What a sweet ending to the year and which reminds me that I need to get my butte back into gear and finish my next limited edition book Bluewater Shore, the second of the three photo-narratives plan for this series.

Cheers!

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September 24, 2014

Pine Lake > The Box of Dummies

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Pine Lake copyright 2013 Douglas Stockdale

A little update on my artist and limited edition photobooks. With Paris Photo approaching in November, I noted that there is another call for book dummies (Rock Your Dummy!) by the Paris PhotoBook club to be submitted by the end of this October. Last year I had submitted the book dummy for Pine Lake and just noted that the Paris PhotoBook club has a page about resulting The Box of Dummies which are on tour and includes my Pine Lake book dummy. Currently the last remaining copies of this artist book are available from photo-eye‘s photobook store.

So at the moment I am starting to assemble another book dummy (or two) for Bluewater Shore to submit to the Paris Photobook club for potential acceptance and exhibition during Paris Photo and the Rock Your Dummy! event. Especially now that I have most of the kinks worked out for the book design and image sequencing. If all goes per plan, I expect to publish and release the limited edition (150 books?) of Bluewater Shore early in 2015.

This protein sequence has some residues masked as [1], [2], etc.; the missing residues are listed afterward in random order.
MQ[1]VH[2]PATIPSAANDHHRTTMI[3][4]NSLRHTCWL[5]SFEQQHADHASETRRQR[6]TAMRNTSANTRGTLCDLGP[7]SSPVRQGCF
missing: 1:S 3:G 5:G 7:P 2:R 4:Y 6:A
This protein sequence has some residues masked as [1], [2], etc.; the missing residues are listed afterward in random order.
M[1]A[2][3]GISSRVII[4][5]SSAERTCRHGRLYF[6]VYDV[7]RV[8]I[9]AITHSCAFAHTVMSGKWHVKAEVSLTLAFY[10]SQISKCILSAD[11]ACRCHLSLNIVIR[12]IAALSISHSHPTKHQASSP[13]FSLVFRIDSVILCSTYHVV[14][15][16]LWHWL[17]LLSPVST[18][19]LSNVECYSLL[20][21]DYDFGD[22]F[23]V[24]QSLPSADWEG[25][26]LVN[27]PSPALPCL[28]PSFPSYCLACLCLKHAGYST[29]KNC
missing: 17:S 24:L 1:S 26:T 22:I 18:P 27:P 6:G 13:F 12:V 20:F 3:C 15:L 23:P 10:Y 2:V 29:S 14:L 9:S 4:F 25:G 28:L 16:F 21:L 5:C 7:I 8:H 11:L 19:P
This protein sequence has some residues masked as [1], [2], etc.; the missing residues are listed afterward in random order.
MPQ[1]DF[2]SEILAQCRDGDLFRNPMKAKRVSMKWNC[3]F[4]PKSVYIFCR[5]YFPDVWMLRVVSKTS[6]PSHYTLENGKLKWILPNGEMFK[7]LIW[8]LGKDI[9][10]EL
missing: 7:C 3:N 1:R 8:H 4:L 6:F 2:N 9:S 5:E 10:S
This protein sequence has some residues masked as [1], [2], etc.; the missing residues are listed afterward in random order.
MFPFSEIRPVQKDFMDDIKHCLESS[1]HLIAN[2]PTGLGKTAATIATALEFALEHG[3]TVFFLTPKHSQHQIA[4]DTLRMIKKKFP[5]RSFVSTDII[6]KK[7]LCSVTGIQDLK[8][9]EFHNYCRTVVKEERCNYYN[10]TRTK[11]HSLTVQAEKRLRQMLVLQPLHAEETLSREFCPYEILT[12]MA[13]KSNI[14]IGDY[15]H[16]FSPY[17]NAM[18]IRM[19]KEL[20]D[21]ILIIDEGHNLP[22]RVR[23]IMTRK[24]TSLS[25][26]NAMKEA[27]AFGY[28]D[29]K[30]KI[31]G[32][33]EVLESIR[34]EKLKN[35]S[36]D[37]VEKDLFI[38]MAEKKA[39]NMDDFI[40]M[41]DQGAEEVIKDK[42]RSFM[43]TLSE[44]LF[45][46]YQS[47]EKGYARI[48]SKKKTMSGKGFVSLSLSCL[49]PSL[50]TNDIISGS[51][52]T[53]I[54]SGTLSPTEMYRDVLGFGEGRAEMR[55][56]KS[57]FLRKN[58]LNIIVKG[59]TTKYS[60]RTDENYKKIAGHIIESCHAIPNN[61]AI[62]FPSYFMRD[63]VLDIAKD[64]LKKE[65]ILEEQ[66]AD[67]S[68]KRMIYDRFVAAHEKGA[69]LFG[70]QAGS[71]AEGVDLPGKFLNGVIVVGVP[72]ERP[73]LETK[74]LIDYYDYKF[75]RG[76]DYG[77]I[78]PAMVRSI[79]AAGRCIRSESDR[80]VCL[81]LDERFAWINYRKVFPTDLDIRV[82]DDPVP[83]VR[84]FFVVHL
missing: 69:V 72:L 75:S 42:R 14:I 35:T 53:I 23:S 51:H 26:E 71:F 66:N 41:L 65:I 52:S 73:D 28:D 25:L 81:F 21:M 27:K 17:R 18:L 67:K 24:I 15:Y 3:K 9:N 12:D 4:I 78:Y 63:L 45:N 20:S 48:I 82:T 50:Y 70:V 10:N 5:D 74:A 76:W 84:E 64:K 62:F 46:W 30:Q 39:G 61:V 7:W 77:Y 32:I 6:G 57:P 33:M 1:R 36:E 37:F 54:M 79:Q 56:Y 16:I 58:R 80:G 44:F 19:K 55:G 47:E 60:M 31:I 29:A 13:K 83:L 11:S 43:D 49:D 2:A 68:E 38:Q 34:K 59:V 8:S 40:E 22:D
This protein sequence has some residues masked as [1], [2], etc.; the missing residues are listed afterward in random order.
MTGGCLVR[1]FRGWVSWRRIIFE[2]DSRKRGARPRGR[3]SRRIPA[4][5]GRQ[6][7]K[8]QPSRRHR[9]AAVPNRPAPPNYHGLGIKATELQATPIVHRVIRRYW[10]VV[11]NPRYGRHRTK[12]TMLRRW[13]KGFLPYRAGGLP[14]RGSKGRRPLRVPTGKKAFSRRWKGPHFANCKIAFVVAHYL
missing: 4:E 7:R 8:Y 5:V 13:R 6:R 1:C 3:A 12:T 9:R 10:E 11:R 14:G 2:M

Cheers!

May 8, 2014

Publish Your Photography Book – revised edition

Filed under: Books, Photography — Tags: , — Doug Stockdale @ 7:12 pm

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Copyright 2014 published by Princeton Architectural Press

Darius Himes and Mary Virginia Swanson have updated and revised their how-to book Publish Your Photography Book. The revised (second) edition has a stronger emphasis on Print-on-Demand, mostly focused on the Blurb publishing company, Zines and the Digital Revolution. The later may not be any longer a Revolution. There is a corresponding reduction in focus on the publication of artist books.

I am very delighted that my blog The PhotoBook is again listed in Appendix X, Print and Online Publications and Marketing Resources. Thank you Darius and Mary Virgina!

Cheers!